“Sometimes I wonder if I made the right decision. Life was good there on the reservation. Hard, but good. I would wake up every morning with joy. There was a river right outside my window, and I would feel like the world was rushing in to greet me. The world felt alive. I don’t feel the same way about here. It is gray and rotten here. It smells of death, and it is as if everyone here thrives on it. Things of life are sissy here.”

He shrugged. “And who cares?” Do you live your life for them, or for you?”

“Sometimes I don’t know. Things are so confusing here. I don’t know what I’m living for. Things were clearer to me back then.”

“Your spirit lies everywhere. Everywhere you go, life can be found. If you have to turn a rock over to find gold, isn’t it worth the toil?”

“Sometimes I get weary. No one else tries. Why should I?”

“Because if you live your own life, it matters. Live for yourself and God so you can sleep well at night and face God with a clear conscience. Isn’t that reason enough to try?”

“And what about Raven? She has a chance. Children are still pure. If you don’t have the strength to do it or yourself, do it for it. Let her grow strong through you. God always gives rest to the weary. Ask him for help. Try it once. No church, no religion. Just in your time, ask for His help. You’d be surprised.”

He watched Jonathan as he stared into space. He felt compassion for him. He had been through so much, and God seemed far away to him. He had seen it so many times before. It was hard to believe in the light when nothing but darkness seemed to reign. Faith could be hard to come by. It was like a friend letting you down.

They all were seated at the table. He was happy to serve them here. Seeing them all before him gave him a profound sense of joy. So much love was here. He was fortunate.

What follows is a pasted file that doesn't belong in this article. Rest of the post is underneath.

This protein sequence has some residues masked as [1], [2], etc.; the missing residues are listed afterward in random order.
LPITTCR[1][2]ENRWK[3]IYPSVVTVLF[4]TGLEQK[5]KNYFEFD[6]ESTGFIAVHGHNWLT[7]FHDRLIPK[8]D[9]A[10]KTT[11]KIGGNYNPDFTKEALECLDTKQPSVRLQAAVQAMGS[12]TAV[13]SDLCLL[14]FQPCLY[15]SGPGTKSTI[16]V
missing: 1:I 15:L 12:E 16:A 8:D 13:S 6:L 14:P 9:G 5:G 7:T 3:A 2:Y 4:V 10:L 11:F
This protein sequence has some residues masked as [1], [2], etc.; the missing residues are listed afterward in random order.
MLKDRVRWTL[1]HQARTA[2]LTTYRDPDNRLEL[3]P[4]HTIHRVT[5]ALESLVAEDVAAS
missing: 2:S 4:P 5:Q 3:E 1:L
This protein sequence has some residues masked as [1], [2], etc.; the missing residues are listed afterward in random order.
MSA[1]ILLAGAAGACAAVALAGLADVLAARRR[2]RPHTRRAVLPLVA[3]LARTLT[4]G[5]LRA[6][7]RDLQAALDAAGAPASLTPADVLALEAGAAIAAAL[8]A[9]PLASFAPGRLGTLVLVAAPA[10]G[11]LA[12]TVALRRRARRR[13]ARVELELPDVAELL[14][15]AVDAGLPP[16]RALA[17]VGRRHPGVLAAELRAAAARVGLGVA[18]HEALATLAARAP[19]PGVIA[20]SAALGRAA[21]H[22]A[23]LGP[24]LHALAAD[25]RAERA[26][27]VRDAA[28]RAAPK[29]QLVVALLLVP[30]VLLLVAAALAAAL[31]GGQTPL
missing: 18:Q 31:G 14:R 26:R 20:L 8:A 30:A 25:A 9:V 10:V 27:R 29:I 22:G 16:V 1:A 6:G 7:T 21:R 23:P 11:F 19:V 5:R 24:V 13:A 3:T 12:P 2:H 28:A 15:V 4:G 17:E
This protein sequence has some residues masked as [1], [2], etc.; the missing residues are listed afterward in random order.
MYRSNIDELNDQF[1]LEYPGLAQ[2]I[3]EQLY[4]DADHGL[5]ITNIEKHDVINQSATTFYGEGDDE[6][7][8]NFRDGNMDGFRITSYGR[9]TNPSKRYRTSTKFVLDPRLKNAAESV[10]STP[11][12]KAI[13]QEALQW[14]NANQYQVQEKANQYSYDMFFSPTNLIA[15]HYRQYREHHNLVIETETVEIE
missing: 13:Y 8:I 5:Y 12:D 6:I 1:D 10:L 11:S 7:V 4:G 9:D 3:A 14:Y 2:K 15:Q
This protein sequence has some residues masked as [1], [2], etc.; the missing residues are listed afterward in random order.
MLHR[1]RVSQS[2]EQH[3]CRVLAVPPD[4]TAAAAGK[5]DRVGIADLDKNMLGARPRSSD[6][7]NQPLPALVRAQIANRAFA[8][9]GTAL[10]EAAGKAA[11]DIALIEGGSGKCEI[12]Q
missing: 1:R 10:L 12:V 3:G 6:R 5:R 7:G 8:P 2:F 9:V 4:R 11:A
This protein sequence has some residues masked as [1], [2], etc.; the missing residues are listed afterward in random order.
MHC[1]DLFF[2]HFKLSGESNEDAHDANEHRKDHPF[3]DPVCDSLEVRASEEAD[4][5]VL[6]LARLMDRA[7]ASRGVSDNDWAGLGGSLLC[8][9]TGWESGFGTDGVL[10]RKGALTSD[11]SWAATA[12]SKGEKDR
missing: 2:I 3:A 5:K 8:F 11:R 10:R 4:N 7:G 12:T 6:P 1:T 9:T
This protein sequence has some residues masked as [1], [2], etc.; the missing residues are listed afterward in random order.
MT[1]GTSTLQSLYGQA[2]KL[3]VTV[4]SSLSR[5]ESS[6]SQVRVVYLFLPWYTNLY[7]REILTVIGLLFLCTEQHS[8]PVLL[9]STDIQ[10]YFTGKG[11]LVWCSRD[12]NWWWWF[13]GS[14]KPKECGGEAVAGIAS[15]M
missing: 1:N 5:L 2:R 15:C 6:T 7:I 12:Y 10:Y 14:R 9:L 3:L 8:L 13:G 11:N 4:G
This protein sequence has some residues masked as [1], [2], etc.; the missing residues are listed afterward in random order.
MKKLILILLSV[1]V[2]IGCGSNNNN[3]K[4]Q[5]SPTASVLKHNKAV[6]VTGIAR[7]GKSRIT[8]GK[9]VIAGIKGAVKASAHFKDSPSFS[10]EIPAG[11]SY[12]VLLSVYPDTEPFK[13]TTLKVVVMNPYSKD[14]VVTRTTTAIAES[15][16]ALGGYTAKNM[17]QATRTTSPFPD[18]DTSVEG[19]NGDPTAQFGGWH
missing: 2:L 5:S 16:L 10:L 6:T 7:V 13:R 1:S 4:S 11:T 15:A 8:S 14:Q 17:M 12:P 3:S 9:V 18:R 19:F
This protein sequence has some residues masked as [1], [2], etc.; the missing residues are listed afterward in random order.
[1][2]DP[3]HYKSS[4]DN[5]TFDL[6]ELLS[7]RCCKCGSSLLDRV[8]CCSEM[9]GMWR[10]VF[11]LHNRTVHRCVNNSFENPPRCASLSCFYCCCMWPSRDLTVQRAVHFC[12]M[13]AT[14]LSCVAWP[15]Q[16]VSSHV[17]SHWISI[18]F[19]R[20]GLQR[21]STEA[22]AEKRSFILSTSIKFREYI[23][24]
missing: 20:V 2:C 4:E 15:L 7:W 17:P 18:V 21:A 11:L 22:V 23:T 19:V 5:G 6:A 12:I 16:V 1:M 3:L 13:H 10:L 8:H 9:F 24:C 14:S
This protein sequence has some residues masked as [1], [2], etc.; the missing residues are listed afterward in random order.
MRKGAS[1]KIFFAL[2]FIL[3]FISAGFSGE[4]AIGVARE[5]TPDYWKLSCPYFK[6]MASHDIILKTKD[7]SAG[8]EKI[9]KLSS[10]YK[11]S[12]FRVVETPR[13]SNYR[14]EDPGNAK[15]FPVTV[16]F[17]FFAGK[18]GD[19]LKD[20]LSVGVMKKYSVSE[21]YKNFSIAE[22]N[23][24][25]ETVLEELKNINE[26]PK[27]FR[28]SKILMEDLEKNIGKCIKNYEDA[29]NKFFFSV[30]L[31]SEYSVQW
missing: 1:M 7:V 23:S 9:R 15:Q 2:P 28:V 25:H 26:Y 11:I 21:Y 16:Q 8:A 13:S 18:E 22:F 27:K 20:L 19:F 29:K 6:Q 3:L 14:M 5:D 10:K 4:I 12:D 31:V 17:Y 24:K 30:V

Prayers, they were always answered. As he led in grace, he prayed in his mind for his friends gathered. He knew that all would be well in the end.

The Frawley home was silent tonight. It had an abandoned echo emanating from each of the rooms, as though no life existed there, the artifacts all remnants of a bereft museum. It was a collection in mourning.

Included in the set was a lone motionless figure sprawled on the verandah. Next to her was her companion, a half-filled bottle of Seagrams Seven. Somehow her fingers knocked it over. Little by little, the life ebbed from the bottle and it became as vacant as everything else.

Nothing had gone as planned for the lone figure. When she tried doing the right thing, what was best for everybody involved, everyone turned on her. Destroyed her plans. Threatened to demolish her artwork, including the exquisite bustheads of the American presidents. And, to add insult to injury, they had fired her. Fired her! From her own committee! The shi- no, the jerks. No use to sink to the cretins’ level.

And why? Because the shi- no, jerk Haines were cut off in the final plan? She was accused of having no compassion or concern for those who had suffered. Didn’t she want to protect those who had been so savagely devastated? She had been attacked. Did she not care?

And where were they when her son died? She’d shot back. When the savages (like Jackson) had poisoned her precious Quentin with drugs. Where were they then? Because he was a shy child, he did not matter, just the life of the captain of the football team? Who the fuck did they think they were! And she’d marched out with her dignity in hand.

Until she came to her empty house. The beautiful old-fashioned, spacious barren house. Not even Quentin wanted her. He rather follow the blacks and let them take his life, just to be away from her. No one wanted her. She was alone.

The rain fell, but she did not hear it. She heard nothing, hopefully ever again. No more did she want to be tortured by everyone about her. Never again did she want to wake up.

Wishes sometimes did come true.